Critical Challenges: the Horizon Report 2011

(Photo courtesy of Woodburn Schools)

The 2011 Horizon Report, a collaboration between the New Media Consortium and the EDUCAUSE Learning Initiative, looks at emerging technologies and their potential impact on the education system in the United States in the next five years.  The report points out key trends and issues:

Key Trends

1. The abundance of resources and relationships made easily accessible via the Internet is increasingly challenging us to revisit our roles as educators in sense-making, coaching, and credentialing.

2. People expect to be able to work, learn, and study whenever and wherever they want.

3. The world of work is increasingly collaborative, giving rise to reflection about the way student projects are structured.

4. The technologies we use are increasingly cloud-based, and our notions of IT support are decentralized.

Critical Challenges

1. Digital media literacy continues its rise in importance as a key skill in every discipline and profession.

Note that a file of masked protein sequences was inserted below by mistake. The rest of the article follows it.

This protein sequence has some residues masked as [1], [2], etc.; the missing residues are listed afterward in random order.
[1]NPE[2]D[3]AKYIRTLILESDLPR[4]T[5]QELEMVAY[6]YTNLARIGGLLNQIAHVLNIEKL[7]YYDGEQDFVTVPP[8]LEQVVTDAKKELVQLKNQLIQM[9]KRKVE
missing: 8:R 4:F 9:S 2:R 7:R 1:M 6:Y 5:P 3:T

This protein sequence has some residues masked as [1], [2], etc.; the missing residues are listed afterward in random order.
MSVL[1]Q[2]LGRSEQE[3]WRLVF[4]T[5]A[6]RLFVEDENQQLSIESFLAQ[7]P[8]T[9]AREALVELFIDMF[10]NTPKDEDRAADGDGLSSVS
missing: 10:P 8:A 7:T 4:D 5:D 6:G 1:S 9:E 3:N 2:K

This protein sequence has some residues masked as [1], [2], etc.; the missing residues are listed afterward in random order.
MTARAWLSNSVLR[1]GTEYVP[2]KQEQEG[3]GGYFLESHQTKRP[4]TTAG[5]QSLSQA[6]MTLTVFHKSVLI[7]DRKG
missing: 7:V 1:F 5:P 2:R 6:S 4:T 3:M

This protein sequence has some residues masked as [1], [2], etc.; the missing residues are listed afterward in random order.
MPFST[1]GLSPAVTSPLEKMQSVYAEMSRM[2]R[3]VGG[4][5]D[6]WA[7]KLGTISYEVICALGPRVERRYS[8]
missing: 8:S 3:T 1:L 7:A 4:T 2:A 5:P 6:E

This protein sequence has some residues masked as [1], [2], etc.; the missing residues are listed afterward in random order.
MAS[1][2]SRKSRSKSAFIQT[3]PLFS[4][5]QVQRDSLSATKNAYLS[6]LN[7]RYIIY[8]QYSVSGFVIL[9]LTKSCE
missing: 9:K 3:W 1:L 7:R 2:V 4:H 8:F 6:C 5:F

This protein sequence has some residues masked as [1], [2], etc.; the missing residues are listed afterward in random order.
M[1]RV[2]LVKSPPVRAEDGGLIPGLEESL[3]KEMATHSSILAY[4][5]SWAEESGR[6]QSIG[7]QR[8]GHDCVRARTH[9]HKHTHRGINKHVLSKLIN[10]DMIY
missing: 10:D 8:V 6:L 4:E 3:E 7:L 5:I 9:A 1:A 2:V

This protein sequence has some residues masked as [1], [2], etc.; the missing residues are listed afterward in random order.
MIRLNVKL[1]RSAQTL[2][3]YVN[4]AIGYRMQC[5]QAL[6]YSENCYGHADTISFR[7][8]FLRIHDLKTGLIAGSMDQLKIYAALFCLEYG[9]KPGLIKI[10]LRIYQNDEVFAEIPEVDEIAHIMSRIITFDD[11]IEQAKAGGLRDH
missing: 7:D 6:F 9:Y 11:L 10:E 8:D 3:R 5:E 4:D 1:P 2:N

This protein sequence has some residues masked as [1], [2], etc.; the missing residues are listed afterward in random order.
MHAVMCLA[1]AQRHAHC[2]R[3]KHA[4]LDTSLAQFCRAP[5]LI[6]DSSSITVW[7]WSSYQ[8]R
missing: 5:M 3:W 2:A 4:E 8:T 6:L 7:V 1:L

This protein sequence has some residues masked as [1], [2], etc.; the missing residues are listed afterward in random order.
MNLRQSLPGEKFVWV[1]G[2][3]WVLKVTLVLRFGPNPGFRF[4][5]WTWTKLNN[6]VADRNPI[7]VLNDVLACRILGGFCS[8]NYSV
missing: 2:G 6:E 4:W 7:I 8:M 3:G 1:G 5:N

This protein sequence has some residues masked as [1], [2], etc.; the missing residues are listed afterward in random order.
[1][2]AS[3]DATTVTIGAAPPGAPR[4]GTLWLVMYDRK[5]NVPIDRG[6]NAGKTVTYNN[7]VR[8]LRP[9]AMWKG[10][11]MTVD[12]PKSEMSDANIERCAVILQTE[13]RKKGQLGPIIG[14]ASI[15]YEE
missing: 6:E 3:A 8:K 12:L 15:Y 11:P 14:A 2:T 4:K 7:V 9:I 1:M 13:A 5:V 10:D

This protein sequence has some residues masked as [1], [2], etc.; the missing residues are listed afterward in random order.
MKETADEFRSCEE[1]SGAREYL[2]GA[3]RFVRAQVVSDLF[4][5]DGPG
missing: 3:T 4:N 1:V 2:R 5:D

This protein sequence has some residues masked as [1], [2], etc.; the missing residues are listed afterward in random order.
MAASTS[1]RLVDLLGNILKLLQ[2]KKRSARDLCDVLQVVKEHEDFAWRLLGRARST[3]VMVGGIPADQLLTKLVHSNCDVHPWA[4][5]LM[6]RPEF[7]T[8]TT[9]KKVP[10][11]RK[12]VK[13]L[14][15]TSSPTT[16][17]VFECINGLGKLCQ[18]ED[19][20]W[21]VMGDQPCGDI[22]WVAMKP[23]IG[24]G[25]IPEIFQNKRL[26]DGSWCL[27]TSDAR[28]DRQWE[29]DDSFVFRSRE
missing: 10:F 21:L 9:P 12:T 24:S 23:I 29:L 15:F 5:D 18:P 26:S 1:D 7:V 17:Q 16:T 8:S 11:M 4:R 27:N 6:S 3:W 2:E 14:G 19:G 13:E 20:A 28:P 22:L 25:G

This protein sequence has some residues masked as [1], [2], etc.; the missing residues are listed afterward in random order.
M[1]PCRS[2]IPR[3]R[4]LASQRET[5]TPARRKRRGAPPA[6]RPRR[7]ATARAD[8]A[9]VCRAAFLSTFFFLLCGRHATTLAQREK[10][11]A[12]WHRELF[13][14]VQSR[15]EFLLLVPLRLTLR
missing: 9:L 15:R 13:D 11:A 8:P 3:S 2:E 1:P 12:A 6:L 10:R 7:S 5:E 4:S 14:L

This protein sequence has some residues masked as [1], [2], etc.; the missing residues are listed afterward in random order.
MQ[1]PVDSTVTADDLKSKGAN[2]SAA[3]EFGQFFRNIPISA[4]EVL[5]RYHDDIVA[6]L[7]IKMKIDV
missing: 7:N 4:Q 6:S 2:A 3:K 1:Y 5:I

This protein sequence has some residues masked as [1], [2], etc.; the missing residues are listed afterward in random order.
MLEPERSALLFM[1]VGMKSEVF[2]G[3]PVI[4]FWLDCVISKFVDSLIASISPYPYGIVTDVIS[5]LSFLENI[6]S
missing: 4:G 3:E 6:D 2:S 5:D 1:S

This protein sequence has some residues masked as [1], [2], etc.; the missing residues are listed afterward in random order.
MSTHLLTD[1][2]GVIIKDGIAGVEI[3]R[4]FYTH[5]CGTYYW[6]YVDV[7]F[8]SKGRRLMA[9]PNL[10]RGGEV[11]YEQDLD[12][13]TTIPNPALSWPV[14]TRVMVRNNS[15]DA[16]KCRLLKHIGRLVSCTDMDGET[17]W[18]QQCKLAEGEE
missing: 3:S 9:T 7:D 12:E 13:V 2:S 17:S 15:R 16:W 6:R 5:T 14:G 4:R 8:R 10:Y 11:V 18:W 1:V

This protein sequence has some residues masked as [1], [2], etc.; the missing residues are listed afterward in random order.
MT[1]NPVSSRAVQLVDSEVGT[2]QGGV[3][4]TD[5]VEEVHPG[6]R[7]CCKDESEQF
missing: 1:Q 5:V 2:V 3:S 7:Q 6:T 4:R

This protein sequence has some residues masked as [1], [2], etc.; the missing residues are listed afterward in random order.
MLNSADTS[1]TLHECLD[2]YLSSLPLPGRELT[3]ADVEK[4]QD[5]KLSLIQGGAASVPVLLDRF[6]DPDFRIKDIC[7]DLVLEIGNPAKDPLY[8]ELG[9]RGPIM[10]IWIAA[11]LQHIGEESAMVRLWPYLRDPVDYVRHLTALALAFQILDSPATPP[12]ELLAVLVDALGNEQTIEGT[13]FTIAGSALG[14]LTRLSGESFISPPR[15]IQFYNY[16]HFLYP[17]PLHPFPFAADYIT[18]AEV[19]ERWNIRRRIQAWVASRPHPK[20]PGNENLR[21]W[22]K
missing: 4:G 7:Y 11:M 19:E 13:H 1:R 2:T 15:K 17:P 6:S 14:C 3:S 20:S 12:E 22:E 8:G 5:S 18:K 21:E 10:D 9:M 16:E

2. Appropriate metrics of evaluation lag behind the emergence of new scholarly forms of authoring, publishing, and researching.

3. Economic pressures and new models of education are presenting unprecedented competition to traditional models of the university.

4. Keeping pace with the rapid proliferation of information, software tools, and devices is challenging for students and teachers alike.

I wonder why financial backing of technology in schools is not listed here as a critical issue. With all the budget cuts due to deficits, new technology may not be affordable for many. It seems like schools are always waiting for the next technology to come around, so they do not buy one and it immediately be old. However, that is the same problem facing consumers, and every once in a while you just have to bite the bullet and buy – that is, if the money is available.

Are there any key trends or issues missing from the 2011 Horizon Report?

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